BRAINS AND BRAWN — BUT NO COORDINATION
I think he was slightly misunderstood because he was such a sweetheart — people think anybody that’s been through so much and they’re still this happy-go-lucky person must be kind of a dummy. The one thing I would want is for people to see that John was a really serious, hard-hitting thinker who would have done great things.
People need to know what kind of fabulous man he was. I was his housemate [in college], and yes, he was messy, yes, he was a little bit of a klutz, but it was a joy living with him. People would come, we would have dinner, discuss politics, everything from nuclear disarmament to civil rights.
John was fast and strong. He worked out a lot — he was a good worker-outer. He was really good at Frisbee … but in football? He was no [Hall of Fame receiver] Lynn Swann.
JOHN AND CAROLYN
He was enchanted with her — body and soul — from the minute he met her [in 1994]. He struggled with her inability to cope with the public nature of their life. But he never wavered in his commitment to helping her.
They had a really intense passion that manifested in loving each other but also in unbelievable fights. I don’t think it was an easy relationship. You’ve got this electricity and this magnetic attraction that was so powerful. It certainly wasn’t boring.
In that last year of his life, there was some distance emotionally that hadn’t been there before. When you’re no longer blinded by the beauty and the love and the lust, when you start to feel like you’re really getting to know the person, it gets intense. He had a really intense period of questioning whether or not they could make their marriage work. Children, no children, maybe he was ready, maybe she wasn’t. She was a very complex woman, but they were deeply connected. What was going to happen, we’ll never know.
EYE ON THE PRESIDENCY?
Once we were in a meeting with Sen. Al D’Amato, who said John should run for mayor of New York City. After we left, I asked him, “Would you ever run for mayor?” and he said no. I asked him why, and he said, “Well, Rosie, how many mayors do you know that become President?”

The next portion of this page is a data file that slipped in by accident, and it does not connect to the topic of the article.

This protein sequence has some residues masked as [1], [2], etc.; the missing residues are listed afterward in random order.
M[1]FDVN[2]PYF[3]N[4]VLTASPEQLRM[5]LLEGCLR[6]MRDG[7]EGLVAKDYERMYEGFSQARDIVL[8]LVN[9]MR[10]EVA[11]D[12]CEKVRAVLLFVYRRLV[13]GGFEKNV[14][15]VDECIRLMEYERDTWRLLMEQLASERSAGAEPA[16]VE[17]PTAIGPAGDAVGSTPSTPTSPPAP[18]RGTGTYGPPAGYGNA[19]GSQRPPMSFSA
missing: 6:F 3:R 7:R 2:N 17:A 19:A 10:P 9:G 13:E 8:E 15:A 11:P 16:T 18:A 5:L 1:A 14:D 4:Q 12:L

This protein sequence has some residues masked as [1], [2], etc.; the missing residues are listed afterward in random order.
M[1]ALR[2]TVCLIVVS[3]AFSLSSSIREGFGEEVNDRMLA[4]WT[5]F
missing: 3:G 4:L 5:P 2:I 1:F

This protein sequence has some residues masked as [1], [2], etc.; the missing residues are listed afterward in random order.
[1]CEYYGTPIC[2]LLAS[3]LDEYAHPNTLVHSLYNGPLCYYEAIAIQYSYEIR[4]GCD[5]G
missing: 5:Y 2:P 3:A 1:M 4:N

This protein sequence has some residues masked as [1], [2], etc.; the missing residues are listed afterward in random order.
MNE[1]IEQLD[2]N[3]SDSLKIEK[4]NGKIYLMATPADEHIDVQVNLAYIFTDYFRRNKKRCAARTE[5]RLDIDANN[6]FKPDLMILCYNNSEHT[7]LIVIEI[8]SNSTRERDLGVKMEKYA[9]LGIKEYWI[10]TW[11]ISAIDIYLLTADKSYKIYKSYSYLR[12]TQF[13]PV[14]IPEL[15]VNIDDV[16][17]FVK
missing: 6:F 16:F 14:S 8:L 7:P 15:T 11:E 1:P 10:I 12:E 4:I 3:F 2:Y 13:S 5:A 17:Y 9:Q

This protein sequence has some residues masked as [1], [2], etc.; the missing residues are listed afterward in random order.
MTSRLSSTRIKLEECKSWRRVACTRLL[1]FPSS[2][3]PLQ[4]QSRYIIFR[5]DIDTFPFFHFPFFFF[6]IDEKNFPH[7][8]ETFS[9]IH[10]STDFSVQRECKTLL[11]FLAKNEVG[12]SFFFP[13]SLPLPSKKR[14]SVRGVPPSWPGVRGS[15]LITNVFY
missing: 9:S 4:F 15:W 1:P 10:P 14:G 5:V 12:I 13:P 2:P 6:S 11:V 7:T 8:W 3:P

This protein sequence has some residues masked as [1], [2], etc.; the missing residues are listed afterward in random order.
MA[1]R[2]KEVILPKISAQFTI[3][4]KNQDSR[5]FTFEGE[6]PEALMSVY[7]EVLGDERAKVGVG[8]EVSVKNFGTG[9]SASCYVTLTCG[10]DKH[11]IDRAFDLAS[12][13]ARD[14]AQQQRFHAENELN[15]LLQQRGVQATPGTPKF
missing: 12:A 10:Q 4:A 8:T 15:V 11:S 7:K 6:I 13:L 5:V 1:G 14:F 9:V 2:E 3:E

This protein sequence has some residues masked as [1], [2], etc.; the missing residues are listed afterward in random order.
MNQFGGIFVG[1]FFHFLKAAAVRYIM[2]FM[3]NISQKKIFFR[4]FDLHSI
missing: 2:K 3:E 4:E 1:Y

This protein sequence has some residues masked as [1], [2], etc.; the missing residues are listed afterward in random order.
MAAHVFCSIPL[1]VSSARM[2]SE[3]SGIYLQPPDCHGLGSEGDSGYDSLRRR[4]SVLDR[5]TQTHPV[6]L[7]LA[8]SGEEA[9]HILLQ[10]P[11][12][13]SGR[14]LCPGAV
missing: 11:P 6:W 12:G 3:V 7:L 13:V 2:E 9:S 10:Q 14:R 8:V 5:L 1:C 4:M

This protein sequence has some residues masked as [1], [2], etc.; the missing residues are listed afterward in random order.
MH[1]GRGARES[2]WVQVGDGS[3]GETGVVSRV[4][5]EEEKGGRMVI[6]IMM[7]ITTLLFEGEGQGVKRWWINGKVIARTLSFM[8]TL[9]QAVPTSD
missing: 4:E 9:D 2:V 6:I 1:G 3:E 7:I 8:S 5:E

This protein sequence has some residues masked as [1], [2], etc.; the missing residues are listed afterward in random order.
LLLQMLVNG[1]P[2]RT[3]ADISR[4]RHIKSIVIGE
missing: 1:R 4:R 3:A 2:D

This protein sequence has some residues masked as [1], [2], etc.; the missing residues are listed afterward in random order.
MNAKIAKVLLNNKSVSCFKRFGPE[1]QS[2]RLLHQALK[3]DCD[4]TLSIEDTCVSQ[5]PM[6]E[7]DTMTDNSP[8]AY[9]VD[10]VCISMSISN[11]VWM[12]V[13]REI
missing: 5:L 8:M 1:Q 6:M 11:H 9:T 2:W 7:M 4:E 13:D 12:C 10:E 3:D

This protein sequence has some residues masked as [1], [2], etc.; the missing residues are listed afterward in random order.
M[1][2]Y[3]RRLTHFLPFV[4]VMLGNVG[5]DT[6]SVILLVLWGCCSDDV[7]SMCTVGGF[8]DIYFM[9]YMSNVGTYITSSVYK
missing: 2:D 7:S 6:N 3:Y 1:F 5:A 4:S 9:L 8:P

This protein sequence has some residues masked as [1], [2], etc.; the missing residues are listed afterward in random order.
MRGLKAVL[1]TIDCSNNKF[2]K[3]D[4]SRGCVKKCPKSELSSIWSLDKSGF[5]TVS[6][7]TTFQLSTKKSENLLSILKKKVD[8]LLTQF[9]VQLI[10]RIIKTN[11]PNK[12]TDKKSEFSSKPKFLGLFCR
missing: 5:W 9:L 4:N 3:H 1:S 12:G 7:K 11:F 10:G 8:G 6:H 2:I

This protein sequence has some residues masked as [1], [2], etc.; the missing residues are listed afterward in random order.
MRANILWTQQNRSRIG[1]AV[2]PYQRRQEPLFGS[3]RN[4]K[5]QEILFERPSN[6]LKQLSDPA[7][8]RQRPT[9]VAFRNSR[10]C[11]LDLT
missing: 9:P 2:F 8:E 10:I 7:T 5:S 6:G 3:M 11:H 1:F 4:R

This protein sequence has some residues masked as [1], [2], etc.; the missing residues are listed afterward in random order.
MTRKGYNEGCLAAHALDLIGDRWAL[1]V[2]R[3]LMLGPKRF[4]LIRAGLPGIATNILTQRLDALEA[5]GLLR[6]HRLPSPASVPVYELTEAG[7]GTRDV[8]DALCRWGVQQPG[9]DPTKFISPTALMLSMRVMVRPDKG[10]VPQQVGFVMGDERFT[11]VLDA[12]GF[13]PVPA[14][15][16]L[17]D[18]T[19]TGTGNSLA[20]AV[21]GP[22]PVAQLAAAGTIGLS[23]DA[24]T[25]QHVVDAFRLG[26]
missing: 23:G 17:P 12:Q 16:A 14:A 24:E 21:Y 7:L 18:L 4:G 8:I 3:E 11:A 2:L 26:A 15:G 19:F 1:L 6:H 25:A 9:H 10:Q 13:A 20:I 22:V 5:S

By July of 1999 he had concluded he would focus on running for governor of New York in 2003. Had the stars aligned, I’m pretty convinced that’s what he would have pursued.
—Brown classmate Gary Ginsberg, now a Time Warner senior executive
AN ANGUISHED FINAL SUMMER
John’s cousin Anthony Radziwill had cancer for 10 years. They just kept cutting him open and taking the tumors out. By the summer of 1999 they knew they couldn’t do any more surgeries. One day John said to me, “I don’t know if I’m going to survive Anthony’s death,” and he started to cry in his office. I’d never seen him break down, ever. It was so heartbreaking.
A MONTH LATER, JOHN WAS GONE
I gave him his first flying lessons. About two weeks before he died, I said, “You now have just enough hours to be overconfident. You need to learn to be prepared for different visual conditions. The important thing is, if you can’t see the horizon, don’t look for it.”
—longtime friend John Perry Barlow
On July 16, JFK Jr.’s plane went down. Investigators believe the crash was caused by “spatial disorientation” — and that the haze had obscured the horizon. John once told me, “Everybody expects me to be a great man, but plenty of great men were not particularly great at home. Even my father was no model. I think it would be a more interesting challenge to be a good man.” He was so good. Extraordinary, hilarious, kind. John’s friends want him to be remembered because he was the best man we ever knew.
—John Perry Barlow